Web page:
4. The mission reconfigurabie trainer simulation system of claim 1 , wherein the integrated universal mount tower is configured to slide on the integrated common base frame towards and away from a user.

5. The mission reconfigurabie trainer simulation system of claim 1, wherein the lower universal mount is configured to accepts a vehicle variant-specific lower assembly, wherein the vehicle variant-specific lower assembly is configured to auto-lock into place.

6. The mission reconfigurabie trainer simulation system of claim 5, wherein the upper uni versal mount is configured with upper uni versal mount holes that accept a vehicle variant-specific upper assembly, wherein the vehicle variant-specific upper assembly is configured with mounting pegs that slide down into the upper universal mount holes.

7. The mission reconfigurabie trainer simulation system of claim 6, wherein the vehicle variant-specific upper assembly and the vehicle variant-specific lower assembly are each separately configured to support at least one of a plurality of fidelities.

8. The mission reconfigurabie trainer simulation system of claim 7, wherein the plurality of fidelities comprise a virtual reality fidelity, a glass panel fidelity and a high fidelity.

9. The mission reconfigurabie trainer simulation system of claim 1, wherein the seat base is replaced by a substantially non-rotatable sensing platform and a support assembly, wherein a user stands on the substantially non-rotatable sensing platform and leans against the support assembly.

10. The mission reconfigurabie trainer simulation system of claim 7, wherein the vehicle variant-specific upper assembly and the vehicle variant-specific lower assembly each contain electronic components and are configured to communicate with a modular transportable computer control station.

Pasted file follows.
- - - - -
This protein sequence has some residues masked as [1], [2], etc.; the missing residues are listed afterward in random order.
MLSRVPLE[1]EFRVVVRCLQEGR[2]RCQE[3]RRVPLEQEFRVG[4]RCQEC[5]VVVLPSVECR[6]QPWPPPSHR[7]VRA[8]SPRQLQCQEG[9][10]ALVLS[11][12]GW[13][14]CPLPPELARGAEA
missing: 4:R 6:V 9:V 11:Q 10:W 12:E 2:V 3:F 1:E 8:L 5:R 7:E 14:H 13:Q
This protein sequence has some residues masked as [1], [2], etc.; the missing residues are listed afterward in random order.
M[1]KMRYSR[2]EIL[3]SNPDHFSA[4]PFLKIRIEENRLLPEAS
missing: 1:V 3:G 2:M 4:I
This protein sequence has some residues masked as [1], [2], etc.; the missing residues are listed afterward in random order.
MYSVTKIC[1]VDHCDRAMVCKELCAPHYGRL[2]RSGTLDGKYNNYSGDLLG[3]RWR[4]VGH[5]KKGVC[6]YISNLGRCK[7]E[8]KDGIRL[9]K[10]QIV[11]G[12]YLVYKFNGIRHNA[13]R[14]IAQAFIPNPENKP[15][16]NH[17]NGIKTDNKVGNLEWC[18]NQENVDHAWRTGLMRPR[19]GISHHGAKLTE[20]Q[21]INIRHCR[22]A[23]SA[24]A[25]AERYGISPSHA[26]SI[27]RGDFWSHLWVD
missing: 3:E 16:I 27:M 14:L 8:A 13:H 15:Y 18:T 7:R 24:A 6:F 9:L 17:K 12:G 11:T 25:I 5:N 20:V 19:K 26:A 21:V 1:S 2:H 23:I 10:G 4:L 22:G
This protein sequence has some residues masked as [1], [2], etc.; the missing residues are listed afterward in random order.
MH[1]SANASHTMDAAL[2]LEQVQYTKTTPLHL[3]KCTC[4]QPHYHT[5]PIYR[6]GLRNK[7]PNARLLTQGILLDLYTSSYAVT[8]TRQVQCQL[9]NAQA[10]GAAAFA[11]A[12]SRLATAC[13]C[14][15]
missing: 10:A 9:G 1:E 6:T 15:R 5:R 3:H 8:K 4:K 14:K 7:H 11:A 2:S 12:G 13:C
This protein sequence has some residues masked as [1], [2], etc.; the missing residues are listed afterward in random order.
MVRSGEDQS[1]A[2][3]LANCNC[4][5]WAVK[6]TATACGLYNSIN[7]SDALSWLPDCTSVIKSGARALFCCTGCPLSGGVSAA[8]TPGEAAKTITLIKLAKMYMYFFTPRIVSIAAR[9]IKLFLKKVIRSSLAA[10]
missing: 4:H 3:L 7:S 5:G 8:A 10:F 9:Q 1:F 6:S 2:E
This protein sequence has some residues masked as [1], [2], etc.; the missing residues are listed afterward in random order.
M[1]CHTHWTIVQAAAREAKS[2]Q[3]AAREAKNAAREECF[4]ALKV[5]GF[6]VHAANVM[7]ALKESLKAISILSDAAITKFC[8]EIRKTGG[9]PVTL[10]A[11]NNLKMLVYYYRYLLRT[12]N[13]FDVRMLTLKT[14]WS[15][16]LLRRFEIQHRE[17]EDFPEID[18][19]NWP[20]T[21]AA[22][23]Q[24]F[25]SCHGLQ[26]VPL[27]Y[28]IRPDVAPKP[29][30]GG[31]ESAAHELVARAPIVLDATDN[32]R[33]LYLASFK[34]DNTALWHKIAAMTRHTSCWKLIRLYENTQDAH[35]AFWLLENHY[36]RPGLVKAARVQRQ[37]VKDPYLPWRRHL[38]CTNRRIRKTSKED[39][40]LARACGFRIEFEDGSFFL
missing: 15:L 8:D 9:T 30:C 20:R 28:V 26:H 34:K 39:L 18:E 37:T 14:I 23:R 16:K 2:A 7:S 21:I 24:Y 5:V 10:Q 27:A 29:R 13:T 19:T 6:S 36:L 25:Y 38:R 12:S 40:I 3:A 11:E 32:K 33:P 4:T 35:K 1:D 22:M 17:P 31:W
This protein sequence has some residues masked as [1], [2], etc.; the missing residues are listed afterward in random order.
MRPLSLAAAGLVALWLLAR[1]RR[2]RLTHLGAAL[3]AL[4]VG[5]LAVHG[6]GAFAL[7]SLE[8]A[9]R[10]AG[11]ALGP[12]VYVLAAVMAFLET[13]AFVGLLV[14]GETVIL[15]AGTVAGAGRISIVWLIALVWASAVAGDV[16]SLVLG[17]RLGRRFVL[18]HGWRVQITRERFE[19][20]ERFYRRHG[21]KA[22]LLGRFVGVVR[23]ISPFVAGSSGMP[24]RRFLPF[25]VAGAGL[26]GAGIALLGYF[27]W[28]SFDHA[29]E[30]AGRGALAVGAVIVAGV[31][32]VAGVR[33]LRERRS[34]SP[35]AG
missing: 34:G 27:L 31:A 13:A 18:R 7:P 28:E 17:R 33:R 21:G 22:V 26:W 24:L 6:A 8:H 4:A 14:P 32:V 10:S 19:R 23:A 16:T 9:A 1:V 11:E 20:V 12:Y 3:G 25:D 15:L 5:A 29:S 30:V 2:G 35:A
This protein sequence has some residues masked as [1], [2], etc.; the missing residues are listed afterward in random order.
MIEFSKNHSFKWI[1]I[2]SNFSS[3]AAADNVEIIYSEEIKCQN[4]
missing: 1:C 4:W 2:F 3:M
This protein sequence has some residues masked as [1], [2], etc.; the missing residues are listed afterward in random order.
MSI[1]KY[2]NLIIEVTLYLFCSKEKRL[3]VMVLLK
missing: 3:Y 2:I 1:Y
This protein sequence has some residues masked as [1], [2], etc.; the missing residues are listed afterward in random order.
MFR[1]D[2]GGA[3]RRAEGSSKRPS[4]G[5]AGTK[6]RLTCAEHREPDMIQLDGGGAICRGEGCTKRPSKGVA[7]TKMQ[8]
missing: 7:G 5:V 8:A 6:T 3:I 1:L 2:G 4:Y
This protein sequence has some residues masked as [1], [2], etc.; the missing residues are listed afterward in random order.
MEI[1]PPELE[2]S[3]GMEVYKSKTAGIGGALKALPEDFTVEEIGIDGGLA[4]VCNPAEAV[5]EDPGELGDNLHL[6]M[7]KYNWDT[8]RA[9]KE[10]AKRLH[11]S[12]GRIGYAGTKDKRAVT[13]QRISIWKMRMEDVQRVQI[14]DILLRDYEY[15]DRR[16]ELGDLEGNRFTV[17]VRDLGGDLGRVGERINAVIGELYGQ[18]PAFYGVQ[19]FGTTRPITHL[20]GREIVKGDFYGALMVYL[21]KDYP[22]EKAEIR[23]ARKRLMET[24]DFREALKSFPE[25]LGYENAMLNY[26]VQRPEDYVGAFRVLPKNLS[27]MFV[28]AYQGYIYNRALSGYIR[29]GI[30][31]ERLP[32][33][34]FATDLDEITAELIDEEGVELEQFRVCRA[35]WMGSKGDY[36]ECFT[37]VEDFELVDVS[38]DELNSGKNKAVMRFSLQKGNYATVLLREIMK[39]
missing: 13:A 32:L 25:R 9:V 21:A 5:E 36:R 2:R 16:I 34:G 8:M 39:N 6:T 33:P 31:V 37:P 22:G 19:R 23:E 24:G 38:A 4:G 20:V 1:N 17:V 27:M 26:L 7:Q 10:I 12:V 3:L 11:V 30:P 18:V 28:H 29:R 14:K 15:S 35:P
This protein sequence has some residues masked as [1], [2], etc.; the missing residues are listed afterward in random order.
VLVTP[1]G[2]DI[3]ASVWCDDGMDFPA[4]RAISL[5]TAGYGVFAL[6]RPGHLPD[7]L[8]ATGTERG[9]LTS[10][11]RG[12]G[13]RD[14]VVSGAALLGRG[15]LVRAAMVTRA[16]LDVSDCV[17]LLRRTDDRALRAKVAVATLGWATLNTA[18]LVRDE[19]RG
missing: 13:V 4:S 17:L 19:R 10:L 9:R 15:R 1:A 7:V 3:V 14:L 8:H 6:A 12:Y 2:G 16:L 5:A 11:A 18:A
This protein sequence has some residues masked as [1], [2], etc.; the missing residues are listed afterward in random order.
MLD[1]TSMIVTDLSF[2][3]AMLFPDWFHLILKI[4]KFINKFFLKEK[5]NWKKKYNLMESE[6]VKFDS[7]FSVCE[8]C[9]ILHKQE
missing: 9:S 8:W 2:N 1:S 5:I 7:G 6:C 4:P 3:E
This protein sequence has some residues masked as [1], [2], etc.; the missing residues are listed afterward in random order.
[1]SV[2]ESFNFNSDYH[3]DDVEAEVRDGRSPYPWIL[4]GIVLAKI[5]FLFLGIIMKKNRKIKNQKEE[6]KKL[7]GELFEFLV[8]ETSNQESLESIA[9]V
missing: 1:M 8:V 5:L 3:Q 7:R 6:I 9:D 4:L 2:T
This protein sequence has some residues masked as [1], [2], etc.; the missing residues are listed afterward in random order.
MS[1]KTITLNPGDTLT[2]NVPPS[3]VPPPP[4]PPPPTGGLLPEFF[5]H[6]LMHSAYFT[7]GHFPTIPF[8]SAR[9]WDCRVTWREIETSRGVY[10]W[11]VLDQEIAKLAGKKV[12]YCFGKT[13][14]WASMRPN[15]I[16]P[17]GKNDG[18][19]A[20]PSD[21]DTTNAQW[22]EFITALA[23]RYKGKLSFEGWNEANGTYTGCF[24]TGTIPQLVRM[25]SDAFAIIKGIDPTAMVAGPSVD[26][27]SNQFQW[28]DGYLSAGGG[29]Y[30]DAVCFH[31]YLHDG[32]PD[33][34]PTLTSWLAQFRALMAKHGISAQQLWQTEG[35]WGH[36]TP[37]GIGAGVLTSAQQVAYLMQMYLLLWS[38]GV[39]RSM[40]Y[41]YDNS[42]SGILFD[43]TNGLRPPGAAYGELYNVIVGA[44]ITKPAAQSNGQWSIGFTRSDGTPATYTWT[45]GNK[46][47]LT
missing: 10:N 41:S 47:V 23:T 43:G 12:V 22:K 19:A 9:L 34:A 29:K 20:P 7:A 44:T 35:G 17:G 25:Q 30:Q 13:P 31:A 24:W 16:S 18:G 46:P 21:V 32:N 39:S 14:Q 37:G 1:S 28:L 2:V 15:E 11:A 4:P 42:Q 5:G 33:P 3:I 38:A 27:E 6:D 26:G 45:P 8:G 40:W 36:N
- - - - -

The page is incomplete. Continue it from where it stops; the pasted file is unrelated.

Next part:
11. The mission reconfigurabie trainer simulation system of claim 1, further comprising a standalone instructor operator system comprising a transportable shipping container coupled to an integrated common base frame, wherein the integrated common base frame is further coupled to an integrated universal mount tower and wherein the integrated universal mount tower is configured to be pivoted into an upright auto-lockable position.

12. The mission reconfigurable trainer simulation system of claim 11, further comprising a standalone modular, transportable computer system comprising software and curriculum to support both the mission reconfigurable trainer simulation system and the instructor operator system with a plurality of vehicle-specific training options.

13. A method of simulation training for a crew member, the method comprising: setting up a trainer simulator including opening a transportable shipping container, wherein the transportable shipping container includes an coupled integrated common base frame and a universal mount tower;

assembling a seat by inserting a pedestal pole into a seat base coupled to the integrated common base frame and inserting a seat into the pedestal pole; and

pivoting the universal mount tower from a horizontal position to a vertical position wherein the universal mount tower auto-locks into position.

14. The method of simulation training for a crew' member of claim 13, the method further comprising: